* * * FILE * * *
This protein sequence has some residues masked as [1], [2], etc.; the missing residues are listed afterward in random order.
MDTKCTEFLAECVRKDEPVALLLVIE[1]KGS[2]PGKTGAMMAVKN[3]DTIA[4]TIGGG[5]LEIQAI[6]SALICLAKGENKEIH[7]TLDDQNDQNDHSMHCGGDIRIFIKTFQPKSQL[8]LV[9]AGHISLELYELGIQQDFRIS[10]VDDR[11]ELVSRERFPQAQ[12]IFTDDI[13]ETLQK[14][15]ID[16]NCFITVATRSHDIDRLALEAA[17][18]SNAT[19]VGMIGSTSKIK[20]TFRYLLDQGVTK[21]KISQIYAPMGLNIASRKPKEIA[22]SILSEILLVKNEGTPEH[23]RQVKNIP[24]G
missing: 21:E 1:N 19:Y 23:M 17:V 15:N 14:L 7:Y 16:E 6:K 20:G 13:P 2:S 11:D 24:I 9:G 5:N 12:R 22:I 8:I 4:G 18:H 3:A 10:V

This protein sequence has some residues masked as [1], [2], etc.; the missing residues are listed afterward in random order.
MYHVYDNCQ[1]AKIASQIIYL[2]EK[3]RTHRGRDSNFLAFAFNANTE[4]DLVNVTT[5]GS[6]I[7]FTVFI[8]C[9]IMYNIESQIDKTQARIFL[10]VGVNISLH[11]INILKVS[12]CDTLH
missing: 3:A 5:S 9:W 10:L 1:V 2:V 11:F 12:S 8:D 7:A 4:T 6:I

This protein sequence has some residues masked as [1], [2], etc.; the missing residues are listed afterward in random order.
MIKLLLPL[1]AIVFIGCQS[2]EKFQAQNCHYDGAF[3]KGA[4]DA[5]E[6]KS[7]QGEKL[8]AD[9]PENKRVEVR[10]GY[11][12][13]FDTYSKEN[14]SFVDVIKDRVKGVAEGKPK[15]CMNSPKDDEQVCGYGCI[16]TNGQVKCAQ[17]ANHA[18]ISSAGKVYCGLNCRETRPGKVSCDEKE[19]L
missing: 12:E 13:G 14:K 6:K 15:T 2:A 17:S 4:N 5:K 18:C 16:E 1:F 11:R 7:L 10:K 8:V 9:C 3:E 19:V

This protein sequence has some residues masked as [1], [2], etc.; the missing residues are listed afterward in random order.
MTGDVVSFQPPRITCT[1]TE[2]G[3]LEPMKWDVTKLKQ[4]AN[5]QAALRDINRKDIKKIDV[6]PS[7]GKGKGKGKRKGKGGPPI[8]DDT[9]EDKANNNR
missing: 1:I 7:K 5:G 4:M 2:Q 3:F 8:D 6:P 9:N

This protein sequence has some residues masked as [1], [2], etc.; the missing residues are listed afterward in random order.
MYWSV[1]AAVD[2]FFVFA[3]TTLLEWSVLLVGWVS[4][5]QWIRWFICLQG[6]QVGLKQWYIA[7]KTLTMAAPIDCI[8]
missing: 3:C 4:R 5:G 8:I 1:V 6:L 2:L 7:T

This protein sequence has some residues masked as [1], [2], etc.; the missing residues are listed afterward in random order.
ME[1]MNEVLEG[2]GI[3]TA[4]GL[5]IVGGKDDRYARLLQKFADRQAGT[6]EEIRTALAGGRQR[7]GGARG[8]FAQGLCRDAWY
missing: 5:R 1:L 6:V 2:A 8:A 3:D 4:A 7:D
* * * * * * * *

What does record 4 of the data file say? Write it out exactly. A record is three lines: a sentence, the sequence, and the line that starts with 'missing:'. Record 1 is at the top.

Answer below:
This protein sequence has some residues masked as [1], [2], etc.; the missing residues are listed afterward in random order.
MTGDVVSFQPPRITCT[1]TE[2]G[3]LEPMKWDVTKLKQ[4]AN[5]QAALRDINRKDIKKIDV[6]PS[7]GKGKGKGKRKGKGGPPI[8]DDT[9]EDKANNNR
missing: 1:I 7:K 5:G 4:M 2:Q 3:F 8:D 6:P 9:N